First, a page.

Traditional Catalan food: varied, healthy, and delicious
Geography, history, and making the most of leftovers has shaped the flavor of Catalonia over centuries
Catalonia is known around the world for its superstar chefs with their Michelin stars and molecular gastronomy.
But its not all about glamorous fine-dining. Hearty traditional food your grandmother used to cook (if she were Catalan…) also takes pride of place on dinner tables around the country.
For the uninitiated, perhaps it's best to start with which foods are not Catalan. Tourists often come here and order paella, gazpacho, and sangría in restaurants possibly without realising that they all originated elsewhere. Paella is the signature dish of the Valencian region, gazpacho is Andalusian in origin, while sangría is from the south of Spain or perhaps Portugal.
Other dishes commonly mistaken for Catalan include 'fideuà,' a sort of paella made with noodles instead of rice, 'truita de patates' otherwise known as 'tortilla de patatas' is also from elsewhere in Spain, while 'patates braves' are said to have been first eaten in Madrid, before being shared around the peninsula and given local twists.
Today, 'patates braves' could be considered traditionally Catalan despite the fact that the dish did not originate here – it has still spent many decades being served and eaten in Catalonia. Indeed, on menus in Madrid, you'll most commonly find both 'patatas bravas' with red sauce as well as 'patatas alioli' which is served with a white garlic sauce, but in Catalonia 'braves' are most commonly served with both sauces.
Joe Woodward teaches English through gastronomy at Delicious English, and, after decades of living in Catalonia, has gotten to know the traditional cuisine very well. He explains to Catalan News that the geographical positioning of the territory, with mountains to the north and the Mediterranean Sea to the east, has given it many of its signature flavours.
"You have the whole 'mar i muntanya' thing, the sea and the land, you have a huge variation" that helps distinguish Catalan food, according to Woodward.
Traditional Catalan dishes
Go to any restaurant with friends in Catalonia and likely the first thing ordered for the table is the humble 'pa amb tomàquet,' undoubtedly one of the most famous starters beloved by all. The dish is simply toasted bread with tomatoes scraped on it, sometimes garlic as well, and topped with oil and salt.
Traditional veggie options include 'escalivada', a dish prepared with grilled aubergine, pepper, and onion; plus 'espinacs a la catalana,' cooked spinach with pine nuts and sometimes raisins.
Of course, many of the most popular main dishes are meat-based. There are various types of sausage, such as 'botifarra' a more regular style that is often served with 'mongetes,' white beans, as well as 'fuet,' which is a type of cured sausage.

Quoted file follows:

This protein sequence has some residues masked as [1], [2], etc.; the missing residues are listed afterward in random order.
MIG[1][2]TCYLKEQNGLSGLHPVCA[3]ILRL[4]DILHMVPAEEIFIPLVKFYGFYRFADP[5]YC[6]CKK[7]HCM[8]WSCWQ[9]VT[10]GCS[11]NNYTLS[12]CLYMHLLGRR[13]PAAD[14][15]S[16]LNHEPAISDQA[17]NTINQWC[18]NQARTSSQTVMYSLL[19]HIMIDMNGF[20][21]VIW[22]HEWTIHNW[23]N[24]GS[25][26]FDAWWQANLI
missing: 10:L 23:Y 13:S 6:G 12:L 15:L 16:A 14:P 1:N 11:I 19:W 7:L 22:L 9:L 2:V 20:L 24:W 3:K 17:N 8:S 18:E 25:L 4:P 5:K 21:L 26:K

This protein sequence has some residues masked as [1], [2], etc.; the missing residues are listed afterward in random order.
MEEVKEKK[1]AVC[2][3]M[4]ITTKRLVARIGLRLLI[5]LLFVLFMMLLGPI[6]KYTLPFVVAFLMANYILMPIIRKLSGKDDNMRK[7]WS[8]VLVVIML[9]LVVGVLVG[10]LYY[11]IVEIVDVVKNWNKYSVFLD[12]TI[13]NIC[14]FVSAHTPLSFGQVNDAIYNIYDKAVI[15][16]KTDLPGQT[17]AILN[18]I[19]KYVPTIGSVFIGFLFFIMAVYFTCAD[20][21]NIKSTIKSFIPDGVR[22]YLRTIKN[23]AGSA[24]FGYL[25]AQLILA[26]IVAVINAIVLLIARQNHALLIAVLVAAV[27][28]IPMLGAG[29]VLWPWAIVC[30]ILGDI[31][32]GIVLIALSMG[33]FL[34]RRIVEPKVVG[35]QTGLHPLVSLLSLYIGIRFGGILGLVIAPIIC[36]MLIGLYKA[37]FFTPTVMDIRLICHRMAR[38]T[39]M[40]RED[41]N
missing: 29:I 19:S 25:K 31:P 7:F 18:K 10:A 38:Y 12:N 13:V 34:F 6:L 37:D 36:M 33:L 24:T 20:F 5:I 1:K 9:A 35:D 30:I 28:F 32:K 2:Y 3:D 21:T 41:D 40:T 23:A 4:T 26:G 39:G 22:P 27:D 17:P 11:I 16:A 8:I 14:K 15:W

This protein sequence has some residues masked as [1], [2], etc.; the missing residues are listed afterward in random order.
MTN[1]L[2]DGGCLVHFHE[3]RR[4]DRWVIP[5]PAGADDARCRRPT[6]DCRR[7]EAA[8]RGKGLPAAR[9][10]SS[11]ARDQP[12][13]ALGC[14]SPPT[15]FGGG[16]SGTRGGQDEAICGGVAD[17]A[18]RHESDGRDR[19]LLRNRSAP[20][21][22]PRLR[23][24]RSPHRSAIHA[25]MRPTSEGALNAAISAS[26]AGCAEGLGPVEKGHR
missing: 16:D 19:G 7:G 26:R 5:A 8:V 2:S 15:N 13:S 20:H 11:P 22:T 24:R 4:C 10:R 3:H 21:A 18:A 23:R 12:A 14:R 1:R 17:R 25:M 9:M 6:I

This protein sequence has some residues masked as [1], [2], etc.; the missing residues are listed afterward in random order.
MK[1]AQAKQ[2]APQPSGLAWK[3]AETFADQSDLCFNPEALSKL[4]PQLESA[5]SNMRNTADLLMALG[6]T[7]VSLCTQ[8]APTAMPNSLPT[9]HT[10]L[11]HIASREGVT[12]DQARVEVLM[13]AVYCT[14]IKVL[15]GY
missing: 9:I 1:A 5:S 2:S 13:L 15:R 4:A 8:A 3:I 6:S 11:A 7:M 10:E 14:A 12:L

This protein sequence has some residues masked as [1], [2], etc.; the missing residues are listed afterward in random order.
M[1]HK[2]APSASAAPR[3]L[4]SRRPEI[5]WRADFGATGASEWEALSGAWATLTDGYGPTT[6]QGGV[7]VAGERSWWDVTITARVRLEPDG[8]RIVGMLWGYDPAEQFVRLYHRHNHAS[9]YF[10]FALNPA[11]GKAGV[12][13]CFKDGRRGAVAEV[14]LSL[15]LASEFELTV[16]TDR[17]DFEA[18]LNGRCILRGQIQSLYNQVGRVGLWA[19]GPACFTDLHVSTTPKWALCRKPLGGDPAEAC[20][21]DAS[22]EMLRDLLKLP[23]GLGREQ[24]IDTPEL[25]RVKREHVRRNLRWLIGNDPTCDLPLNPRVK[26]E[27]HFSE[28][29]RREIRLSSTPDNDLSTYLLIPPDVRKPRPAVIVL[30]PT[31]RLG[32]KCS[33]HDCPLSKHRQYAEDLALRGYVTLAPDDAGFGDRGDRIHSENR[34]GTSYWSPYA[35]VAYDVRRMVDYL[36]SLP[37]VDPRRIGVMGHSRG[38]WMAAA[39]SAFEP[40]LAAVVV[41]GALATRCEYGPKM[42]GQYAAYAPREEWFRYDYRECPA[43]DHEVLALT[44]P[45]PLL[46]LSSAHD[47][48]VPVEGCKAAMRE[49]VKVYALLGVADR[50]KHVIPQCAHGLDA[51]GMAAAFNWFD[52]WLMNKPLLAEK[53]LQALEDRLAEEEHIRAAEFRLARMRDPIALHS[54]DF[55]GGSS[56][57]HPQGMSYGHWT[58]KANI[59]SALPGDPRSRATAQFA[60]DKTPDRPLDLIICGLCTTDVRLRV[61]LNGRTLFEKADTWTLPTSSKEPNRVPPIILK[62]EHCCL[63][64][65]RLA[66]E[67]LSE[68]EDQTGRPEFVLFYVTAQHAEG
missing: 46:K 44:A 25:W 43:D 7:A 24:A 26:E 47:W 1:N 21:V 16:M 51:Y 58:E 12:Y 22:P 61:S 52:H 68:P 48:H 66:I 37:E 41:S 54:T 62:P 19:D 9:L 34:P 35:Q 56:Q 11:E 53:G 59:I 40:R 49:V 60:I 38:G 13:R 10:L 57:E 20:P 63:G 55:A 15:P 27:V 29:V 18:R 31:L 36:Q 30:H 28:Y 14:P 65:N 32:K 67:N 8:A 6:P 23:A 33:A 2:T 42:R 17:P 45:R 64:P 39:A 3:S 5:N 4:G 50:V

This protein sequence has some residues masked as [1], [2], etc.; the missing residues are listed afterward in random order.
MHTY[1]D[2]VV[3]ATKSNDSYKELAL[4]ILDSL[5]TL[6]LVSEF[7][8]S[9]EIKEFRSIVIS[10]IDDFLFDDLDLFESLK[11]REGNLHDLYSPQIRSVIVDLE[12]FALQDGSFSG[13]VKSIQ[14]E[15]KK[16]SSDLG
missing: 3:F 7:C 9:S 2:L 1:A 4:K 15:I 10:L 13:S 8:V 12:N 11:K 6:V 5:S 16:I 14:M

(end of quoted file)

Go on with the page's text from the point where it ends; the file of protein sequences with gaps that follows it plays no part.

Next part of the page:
Every culture in the world has developed its own types of stews, and in Catalan, that style of dish is known as 'estofat.' An even more developed type of stew, with just veal and mushrooms served with the gravy is known as 'fricandó.'
'Mar i muntanya' – literally "sea and mountain" – is also another common form of meal, consisting of a pairing of seafood and red meat, for example, a rice dish combining prawns or mussels with rabbit or sausage.
Another interesting combination found in traditional Catalan dishes is meatballs with cuttlefish, known locally as 'mandonguilles amb sèpia.'
And of course, after all that, no great meal is complete without crema catalana for dessert – a bit like a Catalan crème brulée.
Joe Woodward believes that historical reasons have also added to the culinary tradition of Catalonia, with the Romans and Greeks having settled here in the past and bringing their knowledge here.
Additionally, he thinks the historic need to use up all available foods have helped paint the picture of traditional Catalan food. 'Canelons' are always eaten on St Stephens' Day: pasta tubes stuffed with leftovers from Christmas dinner, while pigs' feet (peus de porc) and even snails (cargols) could also fit viewed in this context.
If snails is your thing, then you'll have to check out the annual snail eating festival which takes place in the western region of Lleida every year in late May/early June – l'Aplec del Caragol.
The Institute of Catalan Cuisine is a great resource for checking recipes and variations of Catalan dishes.
The seasons also play a major role in Catalan food, as there are certain dishes that are only eaten at certain times of the year.
Between January and March, long tender onions known as 'calçots' are barbecued and worshipped.
At Easter, people enjoy a very special cake known as 'Monas de Pasqua'. For Kings' Day, January 6, another type of cake is enjoyed with candied fruits – 'Torta de Reis.'
In June, instead of regular 'coques' – which are types of Catalan flatbreads not too dissimilar to focaccia – people enjoy a sweet variation for the celebration of Sant Joan on June 24.
After the summer, it's mushroom season, with dozens of varieties growing wildly in the Catalan mountains in September and October.
By All Saints Day, people enjoy 'panellets', small round cakes of marzipan and pine nuts, while small huts pop up on the sides of streets selling sweet potatoes and roasted chestnuts.
Christmas dinner begins with an appetiser of 'sopa de galets' – stuffed pasta shells served in chicken soup.